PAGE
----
Archive for Claude Renoir

Tuttle Recall

Posted in FILM, Politics with tags , , , , , , , , , , , , , on September 7, 2018 by dcairns

Frank Tuttle was a rather gifted director, I’m inclined to think, but he’s a bit problematic politically — in 1947 he was blacklisted due to his former membership of the communist party. In 1951 he gave HUAC thirty-six names (according to Wikipedia).

During the interim, he made GUNMAN IN THE STREETS in Paris, so I guess it’s the equivalent of Dmytryk’s rather good OBSESSION — the bridge between his pre-rat and post-rat phases. It’s almost a really good movie, too, though it lacks the verve and grit of something like RIFIFI (also made by a blacklistee in Paree). It’s more like the pre-war poetic realism stuff.

Dane Clark plays an American gangster in Paris, an ex-serviceman gone rogue, now a fugitive trying to get out of the country. Phlegmatic copper Fernand Gravey is hot on his trail, or as hot as Fernand Gravey ever gets. Clark turns to his former moll, Simone Signoret, and she gets funds from her current lover, Robert “who he?” Duke. There’s a double amour fou going on, with Signoret powerless to resist Clark and Duke in thrall to her.

The events of the story are all interesting in theory, and Tuttle’s visual approach — mostly elegant sequence shots — is fine, enhanced by Eugen Schüfftan’s misty cinematography (IMDb also credits Claude Renoir, but the movie doesn’t). The problems come from the script and the actors.

The great Jacques Companéez (listed as “Jack”), a master of this milieu, seems to have originated the story, but the dialogue feels like a too-literal translation from the French. We don’t need lashings of argot, necessarily, but we can’t have a hoodlum saying “I left my identification in my automobile.” It’s a slight problem having American and French characters and everyone speaking English, but the bigger issue is that it’s such flavourless, denatured English.

 

Gravey is good, but lacks the drive to propel his manhunt narrative forward with urgency, and he’s surrounded by Francophones whose timing is way off, a problem in Tuttle’s long takes. Then you have the romantic triangle, where Signoret’s style is rock-solid — her last close-up is devastating — Clark is miscast as a tough guy though he does his best — and Duke seems at sea in a difficult part. He comes across as a wimp and I’m not sure he’s supposed to.

Colourful supporting performance from Michel Andrê as a sleazy “artist” complete with dressing gown and cat.

Apparently there’s a simultaneously-shot French version of this movie, with several less writers, and Borys Lewin as credited director. Same cast. Wonder what that’s like?

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Afghan Rogue

Posted in FILM, literature, Politics with tags , , , , , , , , , , , , , on July 11, 2015 by dcairns

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Saddened to hear of the death of Omar Sharif, and then bloody annoyed by the BBC obituary, which accompanied the line “as the years went on, the films grew worse,” with a cut to a clip from JUGGERNAUT. JUGGERNAUT is an excellent film, and its director was likely to be watching. You don’t want to hear of the death of a collaborator (the fourth in as many months, counting costume designer Julie Harris, and actors Christopher Lee and Ron Moody) and get insulted at one at the same time.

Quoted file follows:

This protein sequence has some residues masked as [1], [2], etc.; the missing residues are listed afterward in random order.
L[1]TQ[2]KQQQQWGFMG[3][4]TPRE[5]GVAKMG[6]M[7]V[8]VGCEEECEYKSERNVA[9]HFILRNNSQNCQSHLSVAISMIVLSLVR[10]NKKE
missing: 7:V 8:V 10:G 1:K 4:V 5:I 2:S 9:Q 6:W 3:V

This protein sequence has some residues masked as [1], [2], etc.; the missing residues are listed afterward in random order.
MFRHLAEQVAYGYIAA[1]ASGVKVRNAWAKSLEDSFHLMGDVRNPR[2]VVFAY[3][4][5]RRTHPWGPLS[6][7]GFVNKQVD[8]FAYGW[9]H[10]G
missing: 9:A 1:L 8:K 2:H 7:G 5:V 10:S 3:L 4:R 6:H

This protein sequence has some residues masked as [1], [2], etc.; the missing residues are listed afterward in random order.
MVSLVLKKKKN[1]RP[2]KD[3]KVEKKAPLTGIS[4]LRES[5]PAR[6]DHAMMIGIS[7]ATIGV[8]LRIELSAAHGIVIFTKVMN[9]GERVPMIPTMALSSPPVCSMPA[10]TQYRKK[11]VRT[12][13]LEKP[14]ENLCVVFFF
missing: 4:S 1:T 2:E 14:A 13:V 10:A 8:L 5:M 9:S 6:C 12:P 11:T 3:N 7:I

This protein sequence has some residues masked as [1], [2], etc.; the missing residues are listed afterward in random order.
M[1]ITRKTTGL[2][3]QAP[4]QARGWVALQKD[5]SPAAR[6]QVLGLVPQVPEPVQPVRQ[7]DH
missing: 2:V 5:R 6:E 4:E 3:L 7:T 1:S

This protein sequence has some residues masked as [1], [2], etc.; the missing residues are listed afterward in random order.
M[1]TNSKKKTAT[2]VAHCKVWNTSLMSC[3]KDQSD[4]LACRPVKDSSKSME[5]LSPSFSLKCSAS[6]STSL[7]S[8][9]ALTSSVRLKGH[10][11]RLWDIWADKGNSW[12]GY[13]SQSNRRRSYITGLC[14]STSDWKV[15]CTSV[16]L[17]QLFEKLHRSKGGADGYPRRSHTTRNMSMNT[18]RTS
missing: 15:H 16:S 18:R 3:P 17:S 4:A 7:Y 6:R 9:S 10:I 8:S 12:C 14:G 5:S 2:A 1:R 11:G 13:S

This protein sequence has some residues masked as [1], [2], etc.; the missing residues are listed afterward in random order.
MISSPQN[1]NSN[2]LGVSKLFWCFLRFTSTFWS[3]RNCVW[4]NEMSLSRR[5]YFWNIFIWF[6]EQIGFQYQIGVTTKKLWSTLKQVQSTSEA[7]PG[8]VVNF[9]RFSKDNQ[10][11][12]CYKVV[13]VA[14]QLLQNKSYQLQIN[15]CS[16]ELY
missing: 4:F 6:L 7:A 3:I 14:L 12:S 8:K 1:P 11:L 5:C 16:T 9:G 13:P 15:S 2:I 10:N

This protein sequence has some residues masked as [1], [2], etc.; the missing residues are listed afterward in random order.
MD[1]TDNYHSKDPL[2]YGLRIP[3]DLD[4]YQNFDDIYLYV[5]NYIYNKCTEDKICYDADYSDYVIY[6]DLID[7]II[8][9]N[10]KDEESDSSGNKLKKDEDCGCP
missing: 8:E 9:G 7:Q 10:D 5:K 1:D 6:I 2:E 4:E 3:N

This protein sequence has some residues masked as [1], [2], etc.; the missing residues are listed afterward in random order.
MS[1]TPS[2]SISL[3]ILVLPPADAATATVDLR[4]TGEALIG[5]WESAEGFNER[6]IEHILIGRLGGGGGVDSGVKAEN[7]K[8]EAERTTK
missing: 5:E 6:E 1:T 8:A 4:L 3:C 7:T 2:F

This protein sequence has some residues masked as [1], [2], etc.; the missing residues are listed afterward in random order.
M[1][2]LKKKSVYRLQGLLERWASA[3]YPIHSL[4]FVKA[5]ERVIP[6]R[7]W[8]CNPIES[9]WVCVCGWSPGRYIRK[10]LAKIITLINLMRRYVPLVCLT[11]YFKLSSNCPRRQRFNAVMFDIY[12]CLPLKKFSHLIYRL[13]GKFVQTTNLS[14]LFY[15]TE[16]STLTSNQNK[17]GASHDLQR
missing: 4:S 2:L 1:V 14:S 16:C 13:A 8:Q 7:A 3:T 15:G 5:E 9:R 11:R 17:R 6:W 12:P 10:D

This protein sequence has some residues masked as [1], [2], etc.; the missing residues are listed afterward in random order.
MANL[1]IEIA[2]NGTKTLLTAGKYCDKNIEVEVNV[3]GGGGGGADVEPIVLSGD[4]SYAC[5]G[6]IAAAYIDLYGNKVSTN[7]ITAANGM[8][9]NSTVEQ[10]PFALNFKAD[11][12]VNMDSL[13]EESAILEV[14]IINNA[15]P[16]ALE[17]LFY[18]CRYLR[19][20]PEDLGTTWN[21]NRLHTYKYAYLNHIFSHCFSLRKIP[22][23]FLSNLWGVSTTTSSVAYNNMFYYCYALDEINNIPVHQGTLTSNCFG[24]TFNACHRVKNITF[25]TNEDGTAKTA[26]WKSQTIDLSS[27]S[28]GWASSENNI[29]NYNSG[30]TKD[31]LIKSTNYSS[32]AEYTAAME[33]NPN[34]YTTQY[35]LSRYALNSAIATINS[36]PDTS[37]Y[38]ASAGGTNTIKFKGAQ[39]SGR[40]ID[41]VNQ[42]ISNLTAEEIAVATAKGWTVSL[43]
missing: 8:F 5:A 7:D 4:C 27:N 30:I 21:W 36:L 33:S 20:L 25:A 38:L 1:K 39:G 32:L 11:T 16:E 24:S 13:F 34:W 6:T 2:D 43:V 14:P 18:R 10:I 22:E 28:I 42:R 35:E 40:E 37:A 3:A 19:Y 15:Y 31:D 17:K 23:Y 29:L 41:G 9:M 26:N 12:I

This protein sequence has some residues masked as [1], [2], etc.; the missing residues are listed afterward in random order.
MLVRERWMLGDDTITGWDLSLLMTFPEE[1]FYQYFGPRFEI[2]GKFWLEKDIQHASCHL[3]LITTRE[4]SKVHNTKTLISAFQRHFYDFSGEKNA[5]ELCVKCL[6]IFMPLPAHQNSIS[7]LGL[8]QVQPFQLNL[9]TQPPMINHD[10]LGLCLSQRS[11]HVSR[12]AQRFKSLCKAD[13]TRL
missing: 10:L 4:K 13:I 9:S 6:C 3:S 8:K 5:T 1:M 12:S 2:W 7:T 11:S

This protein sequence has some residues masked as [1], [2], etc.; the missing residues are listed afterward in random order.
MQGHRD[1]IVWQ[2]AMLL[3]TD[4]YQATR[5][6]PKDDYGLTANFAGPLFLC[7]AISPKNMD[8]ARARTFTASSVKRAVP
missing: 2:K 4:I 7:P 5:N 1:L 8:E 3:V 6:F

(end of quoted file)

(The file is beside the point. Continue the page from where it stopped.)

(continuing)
While the obit stressed Omar’s being more interested in playing bridge than making movies, which he admitted himself, Lester told me he had been convinced, shooting JUGGERNAUT, that Omar would direct something himself, so keen was his fascination with every aspect of the production — not doubt stimulated by the fact that Lester’s process was so different from the conventional approach.

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We marked Omar’s passing by viewing John Frankenheimer’s THE HORSEMEN (1971), also starring Jack Palance, Leigh Taylor-Young and David de Keyser, inexplicably uncredited in a major role originally earmarked for Frank Langella, who got an earful from the volatile Frankenheimer when he opted to do THE WRATH OF GOD instead and sleep with Rita Hayworth.

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More temperament — the great cinematographer James Wong Howe walked off the shoot after disagreeing with Frankenheimer about a lens. The great Claude Renoir took over. Nice to be able to choose and discard great cinematographers as easily as lenses. The film is wonderful looking, with plenty of helicopter shots showing off the unique locations, and inventive diopter tricks to allow Frankenheimer to indulge his passion for deep focus. (The massively wide lenses used for shooting TV plays in the fifties gave him this taste for depth.)

The movie is set — and shot — in Afghanstan and is thus an unusual project for Hollywood — all the characters are Afghans. Probably nobody would have contemplated making it if Sharif hadn’t come along. What we need is more Sharifs. Instead we have one fewer. The main one.